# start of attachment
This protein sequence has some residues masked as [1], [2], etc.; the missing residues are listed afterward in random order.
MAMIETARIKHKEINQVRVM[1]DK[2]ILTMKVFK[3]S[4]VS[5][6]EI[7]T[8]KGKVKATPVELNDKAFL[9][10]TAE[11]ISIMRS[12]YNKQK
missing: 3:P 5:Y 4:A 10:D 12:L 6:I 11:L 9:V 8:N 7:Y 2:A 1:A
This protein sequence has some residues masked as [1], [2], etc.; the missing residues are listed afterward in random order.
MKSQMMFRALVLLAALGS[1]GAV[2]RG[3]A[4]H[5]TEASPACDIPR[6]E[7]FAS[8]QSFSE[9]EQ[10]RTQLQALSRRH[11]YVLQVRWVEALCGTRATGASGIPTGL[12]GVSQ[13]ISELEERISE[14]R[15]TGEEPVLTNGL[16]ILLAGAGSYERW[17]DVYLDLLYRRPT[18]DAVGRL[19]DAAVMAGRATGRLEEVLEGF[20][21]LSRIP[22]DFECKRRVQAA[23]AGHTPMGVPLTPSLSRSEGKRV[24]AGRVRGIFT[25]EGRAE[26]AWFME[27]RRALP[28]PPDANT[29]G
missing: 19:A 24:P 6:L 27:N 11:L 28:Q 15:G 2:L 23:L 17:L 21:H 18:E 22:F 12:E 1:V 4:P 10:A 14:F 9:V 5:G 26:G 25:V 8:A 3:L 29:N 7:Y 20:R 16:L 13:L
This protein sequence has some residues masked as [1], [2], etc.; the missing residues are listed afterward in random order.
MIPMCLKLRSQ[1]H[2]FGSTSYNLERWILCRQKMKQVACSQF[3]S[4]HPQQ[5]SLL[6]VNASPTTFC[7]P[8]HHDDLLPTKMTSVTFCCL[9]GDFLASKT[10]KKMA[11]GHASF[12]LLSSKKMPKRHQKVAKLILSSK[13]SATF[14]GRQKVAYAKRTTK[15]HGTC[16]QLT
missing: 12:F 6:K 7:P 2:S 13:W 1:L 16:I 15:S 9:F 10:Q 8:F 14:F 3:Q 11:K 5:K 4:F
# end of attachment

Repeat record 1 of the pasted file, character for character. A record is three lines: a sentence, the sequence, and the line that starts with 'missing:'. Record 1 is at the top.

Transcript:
This protein sequence has some residues masked as [1], [2], etc.; the missing residues are listed afterward in random order.
MAMIETARIKHKEINQVRVM[1]DK[2]ILTMKVFK[3]S[4]VS[5][6]EI[7]T[8]KGKVKATPVELNDKAFL[9][10]TAE[11]ISIMRS[12]YNKQK
missing: 3:P 5:Y 4:A 10:D 12:L 6:I 11:L 9:V 8:N 7:Y 2:A 1:A